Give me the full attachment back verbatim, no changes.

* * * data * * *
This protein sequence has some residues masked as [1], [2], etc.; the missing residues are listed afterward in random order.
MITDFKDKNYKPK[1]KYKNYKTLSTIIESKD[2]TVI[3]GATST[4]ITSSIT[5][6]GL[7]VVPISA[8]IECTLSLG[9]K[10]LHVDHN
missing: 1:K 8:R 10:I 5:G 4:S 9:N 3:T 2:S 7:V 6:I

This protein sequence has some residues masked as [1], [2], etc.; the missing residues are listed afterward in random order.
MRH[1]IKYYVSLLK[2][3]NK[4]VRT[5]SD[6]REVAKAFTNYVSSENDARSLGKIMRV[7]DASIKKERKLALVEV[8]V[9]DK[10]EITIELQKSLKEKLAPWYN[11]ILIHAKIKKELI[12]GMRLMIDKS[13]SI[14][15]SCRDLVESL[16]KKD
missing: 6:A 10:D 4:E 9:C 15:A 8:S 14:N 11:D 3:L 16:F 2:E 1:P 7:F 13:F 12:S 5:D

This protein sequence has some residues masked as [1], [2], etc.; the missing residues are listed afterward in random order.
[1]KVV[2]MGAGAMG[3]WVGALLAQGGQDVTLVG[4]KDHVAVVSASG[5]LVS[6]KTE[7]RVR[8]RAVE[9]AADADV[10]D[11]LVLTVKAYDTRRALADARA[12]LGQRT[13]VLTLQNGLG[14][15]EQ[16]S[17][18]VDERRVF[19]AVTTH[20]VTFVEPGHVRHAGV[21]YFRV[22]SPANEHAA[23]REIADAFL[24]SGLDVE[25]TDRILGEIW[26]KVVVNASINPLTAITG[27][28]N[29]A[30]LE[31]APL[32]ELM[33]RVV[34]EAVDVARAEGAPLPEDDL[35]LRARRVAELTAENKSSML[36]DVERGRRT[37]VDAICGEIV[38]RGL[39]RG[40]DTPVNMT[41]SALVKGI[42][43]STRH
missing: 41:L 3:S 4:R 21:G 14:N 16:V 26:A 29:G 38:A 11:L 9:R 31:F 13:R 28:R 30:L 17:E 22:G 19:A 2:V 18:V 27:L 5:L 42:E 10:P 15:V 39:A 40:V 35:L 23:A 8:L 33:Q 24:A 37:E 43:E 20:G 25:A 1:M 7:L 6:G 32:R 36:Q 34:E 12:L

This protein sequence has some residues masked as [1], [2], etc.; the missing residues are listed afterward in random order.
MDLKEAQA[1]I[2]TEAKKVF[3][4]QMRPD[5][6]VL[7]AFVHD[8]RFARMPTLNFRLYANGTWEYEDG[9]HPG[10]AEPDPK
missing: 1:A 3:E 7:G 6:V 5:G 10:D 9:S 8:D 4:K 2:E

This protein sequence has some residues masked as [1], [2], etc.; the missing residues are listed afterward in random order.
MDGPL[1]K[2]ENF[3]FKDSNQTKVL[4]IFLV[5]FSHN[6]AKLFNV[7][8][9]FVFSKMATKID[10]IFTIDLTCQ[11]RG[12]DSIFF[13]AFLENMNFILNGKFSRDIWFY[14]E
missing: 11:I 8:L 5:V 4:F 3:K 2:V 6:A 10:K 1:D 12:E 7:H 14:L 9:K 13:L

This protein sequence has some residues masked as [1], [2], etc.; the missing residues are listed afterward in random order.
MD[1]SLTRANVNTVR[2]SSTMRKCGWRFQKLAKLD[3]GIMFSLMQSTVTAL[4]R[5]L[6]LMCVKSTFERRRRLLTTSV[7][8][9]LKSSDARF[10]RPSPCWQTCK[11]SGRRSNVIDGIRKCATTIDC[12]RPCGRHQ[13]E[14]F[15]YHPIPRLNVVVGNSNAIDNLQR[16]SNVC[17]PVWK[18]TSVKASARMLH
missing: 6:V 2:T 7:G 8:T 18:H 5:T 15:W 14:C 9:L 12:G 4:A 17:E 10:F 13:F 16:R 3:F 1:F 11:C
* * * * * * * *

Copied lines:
This protein sequence has some residues masked as [1], [2], etc.; the missing residues are listed afterward in random order.
MITDFKDKNYKPK[1]KYKNYKTLSTIIESKD[2]TVI[3]GATST[4]ITSSIT[5][6]GL[7]VVPISA[8]IECTLSLG[9]K[10]LHVDHN
missing: 1:K 8:R 10:I 5:G 4:S 9:N 3:T 2:S 7:V 6:I

This protein sequence has some residues masked as [1], [2], etc.; the missing residues are listed afterward in random order.
MRH[1]IKYYVSLLK[2][3]NK[4]VRT[5]SD[6]REVAKAFTNYVSSENDARSLGKIMRV[7]DASIKKERKLALVEV[8]V[9]DK[10]EITIELQKSLKEKLAPWYN[11]ILIHAKIKKELI[12]GMRLMIDKS[13]SI[14][15]SCRDLVESL[16]KKD
missing: 6:A 10:D 4:E 9:C 15:A 8:S 14:N 11:D 3:L 16:F 2:E 1:P 7:F 13:F 12:S 5:D

This protein sequence has some residues masked as [1], [2], etc.; the missing residues are listed afterward in random order.
[1]KVV[2]MGAGAMG[3]WVGALLAQGGQDVTLVG[4]KDHVAVVSASG[5]LVS[6]KTE[7]RVR[8]RAVE[9]AADADV[10]D[11]LVLTVKAYDTRRALADARA[12]LGQRT[13]VLTLQNGLG[14][15]EQ[16]S[17][18]VDERRVF[19]AVTTH[20]VTFVEPGHVRHAGV[21]YFRV[22]SPANEHAA[23]REIADAFL[24]SGLDVE[25]TDRILGEIW[26]KVVVNASINPLTAITG[27][28]N[29]A[30]LE[31]APL[32]ELM[33]RVV[34]EAVDVARAEGAPLPEDDL[35]LRARRVAELTAENKSSML[36]DVERGRRT[37]VDAICGEIV[38]RGL[39]RG[40]DTPVNMT[41]SALVKGI[42][43]STRH
missing: 41:L 3:S 4:R 21:G 14:N 16:V 26:A 29:G 38:A 11:L 9:R 31:F 13:R 28:R 30:L 17:E 22:G 19:A 2:V 18:V 27:L 5:L 42:E 10:P 15:V 39:A 40:V 35:L 23:A 8:L 33:Q 24:A 37:E 43:E 20:G 25:A 1:M 7:L 6:G 32:R 36:Q 34:E 12:L

This protein sequence has some residues masked as [1], [2], etc.; the missing residues are listed afterward in random order.
MDLKEAQA[1]I[2]TEAKKVF[3][4]QMRPD[5][6]VL[7]AFVHD[8]RFARMPTLNFRLYANGTWEYEDG[9]HPG[10]AEPDPK
missing: 1:A 3:E 7:G 6:V 5:G 10:D 9:S 8:D 4:K 2:E

This protein sequence has some residues masked as [1], [2], etc.; the missing residues are listed afterward in random order.
MDGPL[1]K[2]ENF[3]FKDSNQTKVL[4]IFLV[5]FSHN[6]AKLFNV[7][8][9]FVFSKMATKID[10]IFTIDLTCQ[11]RG[12]DSIFF[13]AFLENMNFILNGKFSRDIWFY[14]E
missing: 11:I 8:L 5:V 4:F 3:K 2:V 6:A 10:K 1:D 12:E 7:H 14:L 9:K 13:L

This protein sequence has some residues masked as [1], [2], etc.; the missing residues are listed afterward in random order.
MD[1]SLTRANVNTVR[2]SSTMRKCGWRFQKLAKLD[3]GIMFSLMQSTVTAL[4]R[5]L[6]LMCVKSTFERRRRLLTTSV[7][8][9]LKSSDARF[10]RPSPCWQTCK[11]SGRRSNVIDGIRKCATTIDC[12]RPCGRHQ[13]E[14]F[15]YHPIPRLNVVVGNSNAIDNLQR[16]SNVC[17]PVWK[18]TSVKASARMLH
missing: 6:V 2:T 7:G 8:T 18:H 5:T 15:W 14:C 9:L 12:G 4:A 17:E 10:F 13:F 16:R 3:F 1:F 11:C